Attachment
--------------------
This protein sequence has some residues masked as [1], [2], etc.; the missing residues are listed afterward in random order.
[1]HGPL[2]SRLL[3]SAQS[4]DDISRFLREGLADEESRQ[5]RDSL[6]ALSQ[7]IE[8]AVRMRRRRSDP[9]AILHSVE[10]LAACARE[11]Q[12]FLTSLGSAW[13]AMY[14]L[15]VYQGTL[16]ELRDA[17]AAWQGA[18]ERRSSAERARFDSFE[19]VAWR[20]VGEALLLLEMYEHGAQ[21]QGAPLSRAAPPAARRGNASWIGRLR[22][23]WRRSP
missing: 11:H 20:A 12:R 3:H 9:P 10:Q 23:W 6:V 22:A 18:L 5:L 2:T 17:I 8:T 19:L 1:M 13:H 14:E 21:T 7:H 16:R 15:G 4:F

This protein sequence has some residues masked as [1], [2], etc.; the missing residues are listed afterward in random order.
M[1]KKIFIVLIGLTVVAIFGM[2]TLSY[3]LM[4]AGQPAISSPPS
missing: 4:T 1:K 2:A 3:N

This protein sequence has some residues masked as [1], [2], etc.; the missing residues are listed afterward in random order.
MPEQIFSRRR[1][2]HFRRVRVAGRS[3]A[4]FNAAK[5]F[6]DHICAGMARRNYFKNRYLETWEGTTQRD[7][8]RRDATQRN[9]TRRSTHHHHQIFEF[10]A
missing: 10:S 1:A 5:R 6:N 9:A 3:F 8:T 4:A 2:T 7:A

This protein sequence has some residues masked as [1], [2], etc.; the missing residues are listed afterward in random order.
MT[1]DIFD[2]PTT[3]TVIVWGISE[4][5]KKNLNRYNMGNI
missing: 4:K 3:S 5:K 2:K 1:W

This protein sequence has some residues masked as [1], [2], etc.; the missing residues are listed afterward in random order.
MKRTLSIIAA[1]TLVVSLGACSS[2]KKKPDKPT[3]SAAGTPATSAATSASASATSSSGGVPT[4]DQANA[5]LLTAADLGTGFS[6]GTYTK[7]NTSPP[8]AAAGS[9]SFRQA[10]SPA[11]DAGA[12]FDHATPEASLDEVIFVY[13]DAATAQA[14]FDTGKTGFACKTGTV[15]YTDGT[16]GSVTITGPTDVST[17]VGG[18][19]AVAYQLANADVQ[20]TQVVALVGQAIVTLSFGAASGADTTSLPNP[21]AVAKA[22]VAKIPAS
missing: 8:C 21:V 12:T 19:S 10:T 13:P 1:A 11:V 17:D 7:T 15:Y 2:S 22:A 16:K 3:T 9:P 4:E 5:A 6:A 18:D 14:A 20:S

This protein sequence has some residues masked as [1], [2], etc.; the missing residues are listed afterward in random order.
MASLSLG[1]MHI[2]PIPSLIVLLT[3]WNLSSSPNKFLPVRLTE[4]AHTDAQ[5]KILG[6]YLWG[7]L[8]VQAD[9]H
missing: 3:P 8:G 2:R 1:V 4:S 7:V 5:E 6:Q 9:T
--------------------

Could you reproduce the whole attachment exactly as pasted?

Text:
This protein sequence has some residues masked as [1], [2], etc.; the missing residues are listed afterward in random order.
[1]HGPL[2]SRLL[3]SAQS[4]DDISRFLREGLADEESRQ[5]RDSL[6]ALSQ[7]IE[8]AVRMRRRRSDP[9]AILHSVE[10]LAACARE[11]Q[12]FLTSLGSAW[13]AMY[14]L[15]VYQGTL[16]ELRDA[17]AAWQGA[18]ERRSSAERARFDSFE[19]VAWR[20]VGEALLLLEMYEHGAQ[21]QGAPLSRAAPPAARRGNASWIGRLR[22][23]WRRSP
missing: 11:H 20:A 12:R 3:H 9:P 10:Q 23:W 6:V 22:A 18:L 5:L 2:T 17:I 8:T 19:L 1:M 13:H 14:E 21:T 7:H 16:R 15:G 4:F

This protein sequence has some residues masked as [1], [2], etc.; the missing residues are listed afterward in random order.
M[1]KKIFIVLIGLTVVAIFGM[2]TLSY[3]LM[4]AGQPAISSPPS
missing: 4:T 1:K 2:A 3:N

This protein sequence has some residues masked as [1], [2], etc.; the missing residues are listed afterward in random order.
MPEQIFSRRR[1][2]HFRRVRVAGRS[3]A[4]FNAAK[5]F[6]DHICAGMARRNYFKNRYLETWEGTTQRD[7][8]RRDATQRN[9]TRRSTHHHHQIFEF[10]A
missing: 10:S 1:A 5:R 6:N 9:A 3:F 8:T 4:A 2:T 7:A

This protein sequence has some residues masked as [1], [2], etc.; the missing residues are listed afterward in random order.
MT[1]DIFD[2]PTT[3]TVIVWGISE[4][5]KKNLNRYNMGNI
missing: 4:K 3:S 5:K 2:K 1:W

This protein sequence has some residues masked as [1], [2], etc.; the missing residues are listed afterward in random order.
MKRTLSIIAA[1]TLVVSLGACSS[2]KKKPDKPT[3]SAAGTPATSAATSASASATSSSGGVPT[4]DQANA[5]LLTAADLGTGFS[6]GTYTK[7]NTSPP[8]AAAGS[9]SFRQA[10]SPA[11]DAGA[12]FDHATPEASLDEVIFVY[13]DAATAQA[14]FDTGKTGFACKTGTV[15]YTDGT[16]GSVTITGPTDVST[17]VGG[18][19]AVAYQLANADVQ[20]TQVVALVGQAIVTLSFGAASGADTTSLPNP[21]AVAKA[22]VAKIPAS
missing: 8:C 21:V 12:T 19:S 10:T 13:P 1:A 11:V 17:D 7:T 15:Y 2:S 22:A 16:K 3:T 9:P 4:E 5:A 6:A 18:D 14:A 20:S

This protein sequence has some residues masked as [1], [2], etc.; the missing residues are listed afterward in random order.
MASLSLG[1]MHI[2]PIPSLIVLLT[3]WNLSSSPNKFLPVRLTE[4]AHTDAQ[5]KILG[6]YLWG[7]L[8]VQAD[9]H
missing: 3:P 8:G 2:R 1:V 4:S 7:V 5:E 6:Q 9:T